Dates: TBA

Program Fee: TBA


Application Deadline:

March 31, 2018

Art History

Art of Rome #: AH 100 Credits: 3

Art of Rome is an introductory course in the history of art and of the history of Rome from its origin to contemporary times. Masterpieces of painting, sculpture, architecture and urbanism are examined with attention to their specific historical contexts; ancient, medieval, renaissance, baroque and modern. Most classes are held on site. The course hones a method of description, critical analysis and interpretation of art and builds an understanding of traditional forms and cultural themes useful in the comprehension of all western art.

Saint Peter and the Vatican: The Evolution of the Site #: AHRE 303 Credits: 3

The course examines the historical development of the Vatican area and its principal monument – the Basilica of Saint Peter. Students will learn about artistic, religious and socio-political segments of the complex history of the Vatican and St. Peter’s church, as the center of Roman Catholicism and one of the world’s most important cultural sites. The course will include visits to sites and collections inside the Vatican and in Rome that are not open to the general public (e.g. Historical Archive collection of the Fabbrica di San Pietro, Deposit Room with 16th century monumental wooden models for the Basilica by Antonio da Sangallo and Michelangelo, Halls of the Apostolic Palace).
Pre-requisites: 100-level Art History course or Archeology course or permission of the instructor.

Serigraphy #: ART 326 Credits: 3

Serigraphy or Silk Screen is a printmaking technique that can be applied to fine art prints, graphic design and photographic experimentation. The course covers various stencil making techniques such as paper and cut stencils and direct block out. The main emphasis is on photographic emulsion techniques using hand drawn acetates, photocopies, computer printouts and photographs with litho film or diffusion transfer film. Instruction in darkroom procedures, ink mixing, registration and printing methods will be given.

Archaeology & Classics

Roman Archaeology On Site #: ARC 101 Credits: 3

This is an introductory on-site course exploring the archeological sites and ancient monuments of Rome. The course will begin with the evidence for the earliest settlement in Rome and continue through the development of the Republic, the empire and the transition to early Christian Rome. The course will focus on placing the archeological and architectural evidence in its topographical context.

Archaeology Practicum #: ARC 293 Credits: 3

Archaeology 293 is a practicum course that allows students to experience archaeological excavation first hand and to receive credit for it. In Summer 2017 AUR will be collaborating with Universita degli Studi Roma Tre to offer a training excavation in the area of the Imperial Fora in the center of Rome (precise location to be determined). Training will cover techniques of excavation, recording, washing and classifying the finds. The working week will be Monday to Friday from 8.00am to 5.00pm with a mid morning break of 30 minutes and a one hour lunch break. Students must commit to the full working week. This means that they will not be able to take another class at the same time and they will not be able to sign up for Friday trips.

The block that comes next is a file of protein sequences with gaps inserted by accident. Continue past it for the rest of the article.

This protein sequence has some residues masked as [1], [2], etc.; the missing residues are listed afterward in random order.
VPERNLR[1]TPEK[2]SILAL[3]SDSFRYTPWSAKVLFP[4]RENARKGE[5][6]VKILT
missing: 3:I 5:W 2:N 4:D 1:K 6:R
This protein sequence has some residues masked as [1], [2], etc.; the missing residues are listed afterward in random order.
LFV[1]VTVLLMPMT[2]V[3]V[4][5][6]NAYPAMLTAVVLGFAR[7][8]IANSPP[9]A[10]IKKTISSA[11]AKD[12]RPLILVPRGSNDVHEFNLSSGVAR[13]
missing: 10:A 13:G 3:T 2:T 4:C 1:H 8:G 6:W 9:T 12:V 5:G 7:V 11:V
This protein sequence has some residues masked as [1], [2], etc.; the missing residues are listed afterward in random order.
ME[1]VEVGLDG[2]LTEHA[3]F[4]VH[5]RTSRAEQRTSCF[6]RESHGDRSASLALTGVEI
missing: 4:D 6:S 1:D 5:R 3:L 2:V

Rome of Augustus #: ARCL 401 Credits: 3

This interdisciplinary course combines archeology, art history, history, literature and sociology to explore a defining moment in the ancient world: Rome at the time of Augustus (c.44 BC-c.14 AD). The students will create an image of the emperor Augustus through his own building projects and writings and assess the role of imperial propaganda in this process. We ask how culture, identity and power were shaped in particular contexts by social factors such as religion, gender, the economy and status, presenting case studies of building projects, review contemporary philosophical ideas and contemporary comment. This interdisciplinary course enables students to develop their skills of analysis and evaluation across a range of ancient source materials.
Pre-requisites: Level 300 course in Classics, Classical Studies, Classical Archeology or Ancient History or permission of the instructor.

Christianity and the Roman Empire #: CLRE 202 Credits: 3

This course offers an overview of the history of the Early Church from 100-425 AD, focusing on the confrontation of Christianity with Roman life and thought. It will examine that relationship both from the early Christian and early Roman perspectives. Field trips to historical sites and museums in Rome will be used to reanimate ancient Roman history.
Pre-requisites: Sophomore standing or permission of the instructor.

Business Administration

Introduction to International Business #: BUS 300 Credits: 3

This course provides an introduction to the environmental and operational aspects of international business. Topics include international business background, comparative environmental frameworks, theories and institutions of trade and investment, world financial environment, dynamics of international business, governmental relationships, corporate policy and strategy, functional management, operations and related concerns.